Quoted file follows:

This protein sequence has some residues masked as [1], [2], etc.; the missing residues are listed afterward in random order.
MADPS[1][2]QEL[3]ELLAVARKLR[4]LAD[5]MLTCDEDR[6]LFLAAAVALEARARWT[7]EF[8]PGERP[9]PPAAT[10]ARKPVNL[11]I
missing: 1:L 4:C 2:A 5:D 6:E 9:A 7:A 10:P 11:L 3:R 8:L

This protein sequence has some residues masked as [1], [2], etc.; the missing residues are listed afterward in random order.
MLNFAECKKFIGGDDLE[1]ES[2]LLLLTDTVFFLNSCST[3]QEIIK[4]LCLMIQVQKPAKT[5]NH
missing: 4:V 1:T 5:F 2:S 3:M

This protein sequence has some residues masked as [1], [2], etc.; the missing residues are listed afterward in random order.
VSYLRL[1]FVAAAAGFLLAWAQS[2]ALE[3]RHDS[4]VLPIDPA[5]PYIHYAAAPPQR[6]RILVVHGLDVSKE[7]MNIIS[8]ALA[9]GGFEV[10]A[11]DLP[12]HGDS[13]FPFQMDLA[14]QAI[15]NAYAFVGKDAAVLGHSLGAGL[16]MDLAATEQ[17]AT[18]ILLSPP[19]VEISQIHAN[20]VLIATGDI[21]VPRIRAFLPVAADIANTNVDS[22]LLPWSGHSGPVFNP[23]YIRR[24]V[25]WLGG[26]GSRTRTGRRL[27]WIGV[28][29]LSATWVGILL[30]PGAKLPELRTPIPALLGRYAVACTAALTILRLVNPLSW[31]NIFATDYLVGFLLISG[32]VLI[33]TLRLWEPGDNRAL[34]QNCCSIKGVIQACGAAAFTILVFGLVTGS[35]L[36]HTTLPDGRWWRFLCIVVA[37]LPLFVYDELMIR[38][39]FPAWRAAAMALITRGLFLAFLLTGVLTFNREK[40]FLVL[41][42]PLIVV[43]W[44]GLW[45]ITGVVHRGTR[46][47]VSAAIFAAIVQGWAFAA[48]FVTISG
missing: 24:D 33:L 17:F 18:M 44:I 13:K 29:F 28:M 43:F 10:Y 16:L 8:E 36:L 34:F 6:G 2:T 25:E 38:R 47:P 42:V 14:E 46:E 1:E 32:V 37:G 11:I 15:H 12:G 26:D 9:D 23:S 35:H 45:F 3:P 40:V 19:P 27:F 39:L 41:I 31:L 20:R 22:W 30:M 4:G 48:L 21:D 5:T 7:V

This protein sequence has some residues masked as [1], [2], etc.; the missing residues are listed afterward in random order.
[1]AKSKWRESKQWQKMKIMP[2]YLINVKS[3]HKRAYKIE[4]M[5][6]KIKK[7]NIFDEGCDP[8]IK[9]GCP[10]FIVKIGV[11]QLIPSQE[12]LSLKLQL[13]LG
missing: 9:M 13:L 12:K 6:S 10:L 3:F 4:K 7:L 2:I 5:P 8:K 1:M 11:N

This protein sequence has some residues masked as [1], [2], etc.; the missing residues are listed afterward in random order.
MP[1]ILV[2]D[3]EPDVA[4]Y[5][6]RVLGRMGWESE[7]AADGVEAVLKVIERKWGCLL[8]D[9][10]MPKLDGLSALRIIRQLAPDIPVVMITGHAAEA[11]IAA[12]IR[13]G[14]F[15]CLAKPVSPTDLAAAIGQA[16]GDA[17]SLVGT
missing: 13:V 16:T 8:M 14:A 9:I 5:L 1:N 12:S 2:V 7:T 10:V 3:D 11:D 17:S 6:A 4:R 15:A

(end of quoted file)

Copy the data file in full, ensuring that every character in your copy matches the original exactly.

This protein sequence has some residues masked as [1], [2], etc.; the missing residues are listed afterward in random order.
MADPS[1][2]QEL[3]ELLAVARKLR[4]LAD[5]MLTCDEDR[6]LFLAAAVALEARARWT[7]EF[8]PGERP[9]PPAAT[10]ARKPVNL[11]I
missing: 1:L 4:C 2:A 5:D 6:E 9:A 7:A 10:P 11:L 3:R 8:L

This protein sequence has some residues masked as [1], [2], etc.; the missing residues are listed afterward in random order.
MLNFAECKKFIGGDDLE[1]ES[2]LLLLTDTVFFLNSCST[3]QEIIK[4]LCLMIQVQKPAKT[5]NH
missing: 4:V 1:T 5:F 2:S 3:M

This protein sequence has some residues masked as [1], [2], etc.; the missing residues are listed afterward in random order.
VSYLRL[1]FVAAAAGFLLAWAQS[2]ALE[3]RHDS[4]VLPIDPA[5]PYIHYAAAPPQR[6]RILVVHGLDVSKE[7]MNIIS[8]ALA[9]GGFEV[10]A[11]DLP[12]HGDS[13]FPFQMDLA[14]QAI[15]NAYAFVGKDAAVLGHSLGAGL[16]MDLAATEQ[17]AT[18]ILLSPP[19]VEISQIHAN[20]VLIATGDI[21]VPRIRAFLPVAADIANTNVDS[22]LLPWSGHSGPVFNP[23]YIRR[24]V[25]WLGG[26]GSRTRTGRRL[27]WIGV[28][29]LSATWVGILL[30]PGAKLPELRTPIPALLGRYAVACTAALTILRLVNPLSW[31]NIFATDYLVGFLLISG[32]VLI[33]TLRLWEPGDNRAL[34]QNCCSIKGVIQACGAAAFTILVFGLVTGS[35]L[36]HTTLPDGRWWRFLCIVVA[37]LPLFVYDELMIR[38][39]FPAWRAAAMALITRGLFLAFLLTGVLTFNREK[40]FLVL[41][42]PLIVV[43]W[44]GLW[45]ITGVVHRGTR[46][47]VSAAIFAAIVQGWAFAA[48]FVTISG
missing: 24:D 33:L 17:F 18:M 44:I 13:K 29:F 28:M 43:F 10:Y 16:L 8:E 36:L 34:F 6:G 2:T 25:E 38:R 47:P 42:V 14:E 46:E 1:E 32:V 37:G 11:I 15:H 12:G 26:D 9:D 23:S 35:H 45:F 3:P 40:V 19:P 27:F 39:L 41:I 31:L 20:R 22:W 30:M 4:G 48:L 21:D 5:T 7:V

This protein sequence has some residues masked as [1], [2], etc.; the missing residues are listed afterward in random order.
[1]AKSKWRESKQWQKMKIMP[2]YLINVKS[3]HKRAYKIE[4]M[5][6]KIKK[7]NIFDEGCDP[8]IK[9]GCP[10]FIVKIGV[11]QLIPSQE[12]LSLKLQL[13]LG
missing: 9:M 13:L 12:K 6:S 10:L 3:F 4:K 7:L 2:I 5:P 8:K 1:M 11:N

This protein sequence has some residues masked as [1], [2], etc.; the missing residues are listed afterward in random order.
MP[1]ILV[2]D[3]EPDVA[4]Y[5][6]RVLGRMGWESE[7]AADGVEAVLKVIERKWGCLL[8]D[9][10]MPKLDGLSALRIIRQLAPDIPVVMITGHAAEA[11]IAA[12]IR[13]G[14]F[15]CLAKPVSPTDLAAAIGQA[16]GDA[17]SLVGT
missing: 13:V 16:T 8:M 14:A 9:I 5:L 1:N 12:S 2:V 7:T 10:V 3:D 11:D 17:S 6:A 4:R 15:A